Ben Tremellen, Director - Retail Leasing, Colliers International
An increasing amount of choice and attractive prices have seen foreign online shopping sites surge in popularity. However, Australian consumers’ propensity to purchase foreign goods online may well diminish as the Australian dollar weakens further.
The Australian dollar has depreciated materially over the last two and a half years, currently hovering around US$0.71. In our view, it is likely that the Australian dollar will drift lower as overseas monetary policy, particularly “lift-off” by the US Federal Reserve, places downward pressure on our local currency.
While the internet has enabled consumers to conduct extensive product research prior to acquisition, this does not always translate into an online sale, particularly when that product is located offshore. In many cases, the increase in foreign denominated shipping costs are forcing Australians to weigh up the benefits of their online purchases. Despite the wider variety of choice on offer overseas, price is likely to remain the key driver of online sales going forward, a factor that can be materially altered by currency fluctuations.
Another factor that may impede the growth of future online spending overseas is the Australian Government’s intention to apply 10% goods and services tax to purchases under the $1,000 threshold. Again, with price being the main driver of online sales, application of GST to low value transactions will erode the price advantage held by many offshore vendors, leading to a decline in overall online sales. While the reform is earmarked for July 2017, there is always the possibility that implementation may come to pass sooner than expected.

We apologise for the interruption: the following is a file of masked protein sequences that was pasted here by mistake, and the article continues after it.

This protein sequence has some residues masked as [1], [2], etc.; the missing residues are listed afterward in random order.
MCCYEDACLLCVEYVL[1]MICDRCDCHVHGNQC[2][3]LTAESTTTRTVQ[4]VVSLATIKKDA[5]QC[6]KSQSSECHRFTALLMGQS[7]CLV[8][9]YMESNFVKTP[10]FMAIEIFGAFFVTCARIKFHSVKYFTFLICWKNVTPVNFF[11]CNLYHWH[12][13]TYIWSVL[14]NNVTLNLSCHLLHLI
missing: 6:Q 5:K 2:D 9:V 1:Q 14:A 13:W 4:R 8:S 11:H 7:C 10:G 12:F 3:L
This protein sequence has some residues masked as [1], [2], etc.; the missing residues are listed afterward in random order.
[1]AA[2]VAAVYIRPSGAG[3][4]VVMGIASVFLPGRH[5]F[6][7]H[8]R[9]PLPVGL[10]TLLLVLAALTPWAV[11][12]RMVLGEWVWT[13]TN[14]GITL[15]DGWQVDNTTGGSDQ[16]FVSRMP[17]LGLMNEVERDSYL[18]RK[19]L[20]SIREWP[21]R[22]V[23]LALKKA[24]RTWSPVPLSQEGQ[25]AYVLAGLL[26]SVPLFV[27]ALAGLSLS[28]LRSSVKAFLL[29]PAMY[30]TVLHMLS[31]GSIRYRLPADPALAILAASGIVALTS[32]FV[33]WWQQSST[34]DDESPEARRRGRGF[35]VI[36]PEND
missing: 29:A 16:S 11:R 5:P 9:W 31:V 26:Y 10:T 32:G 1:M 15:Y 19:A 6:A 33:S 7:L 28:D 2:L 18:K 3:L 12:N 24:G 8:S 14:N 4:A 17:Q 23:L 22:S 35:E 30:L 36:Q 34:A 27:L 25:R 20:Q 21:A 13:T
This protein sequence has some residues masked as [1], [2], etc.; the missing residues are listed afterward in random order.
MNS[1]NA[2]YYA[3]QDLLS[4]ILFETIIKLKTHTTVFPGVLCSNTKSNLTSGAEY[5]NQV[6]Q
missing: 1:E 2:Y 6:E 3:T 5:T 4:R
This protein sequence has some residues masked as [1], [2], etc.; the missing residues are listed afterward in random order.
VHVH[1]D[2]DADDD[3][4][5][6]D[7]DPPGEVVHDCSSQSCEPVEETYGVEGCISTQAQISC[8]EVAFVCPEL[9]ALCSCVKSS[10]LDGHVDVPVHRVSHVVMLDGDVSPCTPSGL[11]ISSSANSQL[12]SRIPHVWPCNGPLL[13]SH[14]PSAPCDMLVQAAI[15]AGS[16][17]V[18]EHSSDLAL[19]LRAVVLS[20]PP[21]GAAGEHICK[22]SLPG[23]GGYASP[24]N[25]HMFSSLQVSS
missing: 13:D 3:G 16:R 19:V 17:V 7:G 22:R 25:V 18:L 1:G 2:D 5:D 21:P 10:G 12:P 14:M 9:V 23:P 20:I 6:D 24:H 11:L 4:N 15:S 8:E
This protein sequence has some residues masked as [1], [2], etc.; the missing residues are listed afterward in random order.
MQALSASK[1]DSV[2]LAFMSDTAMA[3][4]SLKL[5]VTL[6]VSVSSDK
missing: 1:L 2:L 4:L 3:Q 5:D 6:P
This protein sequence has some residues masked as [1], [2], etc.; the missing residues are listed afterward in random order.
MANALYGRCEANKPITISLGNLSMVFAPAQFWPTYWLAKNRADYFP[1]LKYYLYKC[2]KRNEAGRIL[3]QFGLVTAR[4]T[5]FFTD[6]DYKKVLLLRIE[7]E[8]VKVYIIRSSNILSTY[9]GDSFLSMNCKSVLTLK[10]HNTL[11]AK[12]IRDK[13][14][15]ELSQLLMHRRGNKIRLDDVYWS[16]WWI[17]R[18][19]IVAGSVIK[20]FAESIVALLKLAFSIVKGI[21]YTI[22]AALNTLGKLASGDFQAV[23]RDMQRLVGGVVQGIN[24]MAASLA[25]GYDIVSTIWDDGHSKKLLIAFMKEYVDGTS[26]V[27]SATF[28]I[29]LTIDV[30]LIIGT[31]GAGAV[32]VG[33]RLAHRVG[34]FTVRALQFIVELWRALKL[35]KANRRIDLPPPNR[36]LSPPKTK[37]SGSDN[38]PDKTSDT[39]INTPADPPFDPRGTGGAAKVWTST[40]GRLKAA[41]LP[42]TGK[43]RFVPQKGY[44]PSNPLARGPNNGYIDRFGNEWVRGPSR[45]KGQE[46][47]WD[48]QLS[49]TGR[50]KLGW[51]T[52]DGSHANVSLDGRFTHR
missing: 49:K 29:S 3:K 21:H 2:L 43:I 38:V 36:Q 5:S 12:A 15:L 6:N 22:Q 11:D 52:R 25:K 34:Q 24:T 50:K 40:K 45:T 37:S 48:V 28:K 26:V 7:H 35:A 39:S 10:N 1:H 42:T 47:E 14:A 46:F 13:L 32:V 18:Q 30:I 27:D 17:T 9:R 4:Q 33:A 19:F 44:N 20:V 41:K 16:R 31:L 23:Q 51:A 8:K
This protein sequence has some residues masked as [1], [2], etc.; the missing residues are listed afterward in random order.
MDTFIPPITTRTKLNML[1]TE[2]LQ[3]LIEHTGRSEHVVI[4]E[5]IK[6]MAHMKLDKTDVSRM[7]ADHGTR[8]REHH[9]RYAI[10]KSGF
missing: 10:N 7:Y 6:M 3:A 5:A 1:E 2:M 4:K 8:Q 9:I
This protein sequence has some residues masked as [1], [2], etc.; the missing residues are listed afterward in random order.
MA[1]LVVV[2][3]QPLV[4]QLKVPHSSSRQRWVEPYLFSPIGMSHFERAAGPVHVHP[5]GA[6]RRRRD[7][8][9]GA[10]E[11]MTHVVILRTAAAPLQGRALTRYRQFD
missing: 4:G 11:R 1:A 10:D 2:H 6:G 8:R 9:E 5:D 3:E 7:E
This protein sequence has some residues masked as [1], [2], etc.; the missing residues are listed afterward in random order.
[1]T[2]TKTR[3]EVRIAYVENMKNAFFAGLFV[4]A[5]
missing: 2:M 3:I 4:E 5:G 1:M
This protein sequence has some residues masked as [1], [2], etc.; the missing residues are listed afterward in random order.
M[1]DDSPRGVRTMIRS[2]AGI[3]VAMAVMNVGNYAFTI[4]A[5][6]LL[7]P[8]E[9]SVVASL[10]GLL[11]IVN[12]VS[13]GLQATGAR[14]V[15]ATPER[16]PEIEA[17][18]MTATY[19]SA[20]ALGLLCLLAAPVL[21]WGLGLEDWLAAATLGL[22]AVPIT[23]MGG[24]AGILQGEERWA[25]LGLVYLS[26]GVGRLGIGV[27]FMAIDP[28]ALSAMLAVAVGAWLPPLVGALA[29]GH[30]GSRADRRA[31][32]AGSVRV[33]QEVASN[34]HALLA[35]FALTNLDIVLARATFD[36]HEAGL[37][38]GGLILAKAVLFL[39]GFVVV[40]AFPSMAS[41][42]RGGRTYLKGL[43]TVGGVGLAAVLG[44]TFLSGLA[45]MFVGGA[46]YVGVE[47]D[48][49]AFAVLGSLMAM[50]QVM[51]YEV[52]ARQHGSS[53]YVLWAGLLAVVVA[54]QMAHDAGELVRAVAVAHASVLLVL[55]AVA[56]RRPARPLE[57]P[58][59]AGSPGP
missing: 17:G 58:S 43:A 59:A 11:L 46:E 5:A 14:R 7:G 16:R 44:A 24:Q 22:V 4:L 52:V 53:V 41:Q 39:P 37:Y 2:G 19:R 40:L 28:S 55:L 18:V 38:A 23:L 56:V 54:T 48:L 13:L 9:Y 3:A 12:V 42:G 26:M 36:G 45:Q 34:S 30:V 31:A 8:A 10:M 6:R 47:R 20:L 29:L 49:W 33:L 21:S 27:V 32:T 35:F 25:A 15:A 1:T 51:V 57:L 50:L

In the Melbourne CBD, vacancy is now reset back at zero on Collins Street following Omega’s commitment to 179 Collins Street. Demand is still extremely high, both on Collins Street and its surrounds, with major luxury and international brands looking to evolve their offerings in this high profile precinct.
There has been a push to the non-traditional side of Collins Street in recent times, due to the lack of opportunities. With a new development proposed for 80 Collins Street, we will see more luxury retail taking up space.
Despite talk that brands are moving off Collins Street due to high rents, we are finding it is purely a lack of space that is leading to the transition that is taking place along nearby Russell Street. Collins Street is still the first choice for most brands. There is an evolution taking place on Russell Street driven by limited opportunities on Collins Street and the desire from brands to reevaluate store sizes.
Demand is going to continue for at least the next two years from international and luxury brands, whilst the market continues to grow at a double digit rates.